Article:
In this Tutorial, we will learn to build your own Content Management System (CMS). This Tutorial iS for Beginners as well as for Expert Developers
Until now, we have been heavily dependent on external web services to handle all our backend server-side work. Now, we will build our own backend using MongoDB, ExpressJS, angularjs, and Node.js; all these together are also popularly known as the MEAN stack.
As we get through this tutorial , some of the interesting things that we’ll learn are as follows:
- Building RESTful web services using Node.js and ExpressJS
- Saving and reading data from MongoDB
- Working with ExpressJS and angularjs routes within the same application
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Why the MEAN stack?
An obvious question would be why the choice of MongoDB, Node.js, and Express, when we could use any other stack.
To be politically correct, we could use any other technology, such as Java, PHP, ASP.NET, or even Ruby on Rails, to build the backend part of this project, and angularjs would work just as fine.
- ExpressJS: This is a lightweight web application framework that allows us to build a server-side application on Node.js using the Model View Controller (MVC) design pattern.
- MongooseJS: This is an object modeling tool for MongoDB. It provides a schema-based approach to model our data and also a much easier way to validate and query data in MongoDB.
Getting started with the MEAN stack
Let’s start by installing the various tools that we’ll need to build our application.
By this time, you probably already have Node.js installed and have become reasonably comfortable with starting and stopping the web servers.
As we proceed, take a moment to verify your current version of Node.js and upgrade it if necessary. The status of the latest version and how to upgrade it can be found on the Node.js site at http://nodejs.org/.
Setting up MongoDB
Depending on your operating system, MongoDB can be installed in multiple ways.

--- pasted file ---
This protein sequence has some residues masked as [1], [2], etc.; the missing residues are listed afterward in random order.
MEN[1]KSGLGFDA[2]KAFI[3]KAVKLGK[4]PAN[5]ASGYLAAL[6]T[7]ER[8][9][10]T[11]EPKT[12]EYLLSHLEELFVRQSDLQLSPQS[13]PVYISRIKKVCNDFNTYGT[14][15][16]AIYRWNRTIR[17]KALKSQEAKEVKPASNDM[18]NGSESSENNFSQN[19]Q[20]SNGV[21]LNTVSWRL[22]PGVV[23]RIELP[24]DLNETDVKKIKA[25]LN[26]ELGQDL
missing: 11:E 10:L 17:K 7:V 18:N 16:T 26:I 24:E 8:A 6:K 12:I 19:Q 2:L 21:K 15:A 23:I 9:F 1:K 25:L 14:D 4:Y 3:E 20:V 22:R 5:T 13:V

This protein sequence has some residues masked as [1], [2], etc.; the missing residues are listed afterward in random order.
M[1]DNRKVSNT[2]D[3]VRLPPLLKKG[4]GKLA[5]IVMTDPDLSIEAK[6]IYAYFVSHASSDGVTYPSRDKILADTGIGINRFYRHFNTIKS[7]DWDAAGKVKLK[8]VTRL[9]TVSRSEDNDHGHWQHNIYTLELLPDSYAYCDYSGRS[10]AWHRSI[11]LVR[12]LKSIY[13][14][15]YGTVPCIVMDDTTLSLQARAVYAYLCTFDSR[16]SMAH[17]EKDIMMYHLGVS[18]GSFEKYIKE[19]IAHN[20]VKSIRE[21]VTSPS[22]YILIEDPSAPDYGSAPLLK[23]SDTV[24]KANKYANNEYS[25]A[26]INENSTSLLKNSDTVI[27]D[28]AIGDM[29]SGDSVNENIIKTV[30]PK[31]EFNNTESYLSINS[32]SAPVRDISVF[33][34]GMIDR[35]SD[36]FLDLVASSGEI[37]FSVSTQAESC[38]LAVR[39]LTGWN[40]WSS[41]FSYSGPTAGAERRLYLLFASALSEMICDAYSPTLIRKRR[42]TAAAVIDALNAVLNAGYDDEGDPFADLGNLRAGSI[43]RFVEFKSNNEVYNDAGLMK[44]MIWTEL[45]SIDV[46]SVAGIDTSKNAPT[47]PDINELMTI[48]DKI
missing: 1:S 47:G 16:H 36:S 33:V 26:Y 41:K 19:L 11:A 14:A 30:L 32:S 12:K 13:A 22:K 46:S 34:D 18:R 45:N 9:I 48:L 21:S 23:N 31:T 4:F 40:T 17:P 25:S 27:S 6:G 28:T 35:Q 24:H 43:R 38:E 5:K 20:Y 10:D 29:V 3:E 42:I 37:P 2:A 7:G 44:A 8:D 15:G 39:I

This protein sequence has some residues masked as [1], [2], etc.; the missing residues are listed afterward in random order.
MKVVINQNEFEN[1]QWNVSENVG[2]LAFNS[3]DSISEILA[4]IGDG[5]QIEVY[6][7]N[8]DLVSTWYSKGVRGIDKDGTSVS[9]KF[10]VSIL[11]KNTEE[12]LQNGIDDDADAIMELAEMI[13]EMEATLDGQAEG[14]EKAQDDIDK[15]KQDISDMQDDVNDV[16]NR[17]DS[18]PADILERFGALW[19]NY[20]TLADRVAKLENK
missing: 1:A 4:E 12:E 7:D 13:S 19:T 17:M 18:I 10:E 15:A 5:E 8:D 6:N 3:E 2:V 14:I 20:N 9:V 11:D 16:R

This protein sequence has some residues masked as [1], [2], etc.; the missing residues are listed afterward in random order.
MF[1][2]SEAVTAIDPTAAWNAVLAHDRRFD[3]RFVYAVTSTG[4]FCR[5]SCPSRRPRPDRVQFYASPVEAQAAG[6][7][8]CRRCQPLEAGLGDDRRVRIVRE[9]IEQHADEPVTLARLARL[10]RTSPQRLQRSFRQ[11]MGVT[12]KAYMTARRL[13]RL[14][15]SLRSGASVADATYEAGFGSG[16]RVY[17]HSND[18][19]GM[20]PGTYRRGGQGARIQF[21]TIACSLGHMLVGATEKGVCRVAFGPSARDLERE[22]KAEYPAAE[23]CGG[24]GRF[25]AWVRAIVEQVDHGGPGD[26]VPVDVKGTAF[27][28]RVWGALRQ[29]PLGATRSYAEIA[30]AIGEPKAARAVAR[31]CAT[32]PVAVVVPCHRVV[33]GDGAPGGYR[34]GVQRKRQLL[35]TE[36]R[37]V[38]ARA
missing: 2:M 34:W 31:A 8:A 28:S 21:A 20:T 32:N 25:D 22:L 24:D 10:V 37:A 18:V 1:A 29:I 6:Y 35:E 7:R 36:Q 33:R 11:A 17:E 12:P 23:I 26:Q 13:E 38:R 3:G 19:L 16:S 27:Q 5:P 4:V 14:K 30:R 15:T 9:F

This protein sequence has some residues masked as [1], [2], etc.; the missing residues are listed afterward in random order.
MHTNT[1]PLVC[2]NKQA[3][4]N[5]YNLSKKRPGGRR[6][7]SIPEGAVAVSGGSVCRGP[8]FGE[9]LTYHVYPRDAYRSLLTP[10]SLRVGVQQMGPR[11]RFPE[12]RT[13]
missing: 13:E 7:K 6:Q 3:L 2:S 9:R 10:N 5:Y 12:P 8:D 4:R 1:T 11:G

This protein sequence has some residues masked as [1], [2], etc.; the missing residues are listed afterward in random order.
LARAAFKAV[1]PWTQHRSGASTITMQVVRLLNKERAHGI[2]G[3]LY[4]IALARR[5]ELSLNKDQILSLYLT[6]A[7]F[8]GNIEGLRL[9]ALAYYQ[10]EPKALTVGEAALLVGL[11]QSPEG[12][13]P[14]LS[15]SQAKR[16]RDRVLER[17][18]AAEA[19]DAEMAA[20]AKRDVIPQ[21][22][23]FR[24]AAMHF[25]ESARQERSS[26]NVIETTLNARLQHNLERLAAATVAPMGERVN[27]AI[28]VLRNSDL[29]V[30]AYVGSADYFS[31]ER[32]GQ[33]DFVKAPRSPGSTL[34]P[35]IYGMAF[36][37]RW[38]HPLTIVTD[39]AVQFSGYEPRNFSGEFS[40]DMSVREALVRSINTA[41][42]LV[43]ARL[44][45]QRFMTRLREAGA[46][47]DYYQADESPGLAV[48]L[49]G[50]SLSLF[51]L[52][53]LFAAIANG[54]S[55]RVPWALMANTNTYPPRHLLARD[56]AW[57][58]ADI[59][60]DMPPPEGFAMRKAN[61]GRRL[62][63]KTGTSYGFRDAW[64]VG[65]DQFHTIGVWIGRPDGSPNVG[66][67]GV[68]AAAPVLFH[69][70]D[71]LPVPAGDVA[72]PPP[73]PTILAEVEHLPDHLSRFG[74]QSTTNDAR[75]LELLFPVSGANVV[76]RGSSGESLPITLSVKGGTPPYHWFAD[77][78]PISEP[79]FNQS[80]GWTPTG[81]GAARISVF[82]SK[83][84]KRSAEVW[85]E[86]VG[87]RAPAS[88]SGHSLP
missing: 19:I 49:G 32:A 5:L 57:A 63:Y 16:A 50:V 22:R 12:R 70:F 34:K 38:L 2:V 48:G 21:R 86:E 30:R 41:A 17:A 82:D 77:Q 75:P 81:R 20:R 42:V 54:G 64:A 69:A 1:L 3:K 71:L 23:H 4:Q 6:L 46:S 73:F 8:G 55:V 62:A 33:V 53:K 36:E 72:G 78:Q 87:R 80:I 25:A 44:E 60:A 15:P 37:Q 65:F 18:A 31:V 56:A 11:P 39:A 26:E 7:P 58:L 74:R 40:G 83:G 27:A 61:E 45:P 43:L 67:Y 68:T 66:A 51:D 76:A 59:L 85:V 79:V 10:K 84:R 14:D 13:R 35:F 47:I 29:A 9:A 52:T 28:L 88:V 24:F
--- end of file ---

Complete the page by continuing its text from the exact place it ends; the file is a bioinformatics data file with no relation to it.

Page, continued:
Perform the steps mentioned at the following links to install MongoDB on your operating system:
- For Windows, refer to http://docs.mongodb.org/manual/tutorial/install-mongodb-on-windows/
- For Mac OS X, refer to http://docs.mongodb.org/manual/tutorial/install-mongodb-on-os-x/
- For Ubuntu, refer to http://docs.mongodb.org/manual/tutorial/install-mongodb-on-ubuntu/
Once you have installed MongoDB, the next most important step is to create the folder to store your data.
Create an empty folder named
data/db on the root using the following command line:
You can also create the folder directly in the
C: as follows:
c:md data c:md datadb
Next, we’ll connect to the MongoDB database using the following command:
You will need to either give read or write permissions to the
data/db folder or use the
admin privilege to run the MongoDB command with root-level privileges.
In the following steps, we will start the mongo shell and create a new database named
With MongoDB running in a terminal window, we will open a new terminal window and fire the following commands.
mongo use angcms
MongoDB comes with a default
test database; one can also use this to test and play around with some MongoDB command
Setting up ExpressJS and MongooseJS
In case you don’t have ExpressJS yet, you can install it using the following command:
npm install -g express-generator
The next step is to create your ExpressJS project folder, which will be done using the following command:
This will create a folder named
angcms and put the boilerplate Express files into it. Note that we still don’t have ExpressJS installed; we will need to install it with the following command from the terminal:
We’ll now install MongooseJS as a devdependency along with ExpressJS.
Save the file,
cd, into the
angcms folder, and run the following command:
npm install –-save mongoose
Go to the
angcms/node_modules folder, and verify that we have the
mongoose folders within it.
Let’s also check whether our server is working by firing the following command in the terminal:
Open the browser and run
http://localhost:3000; you should get the Welcome to Express message.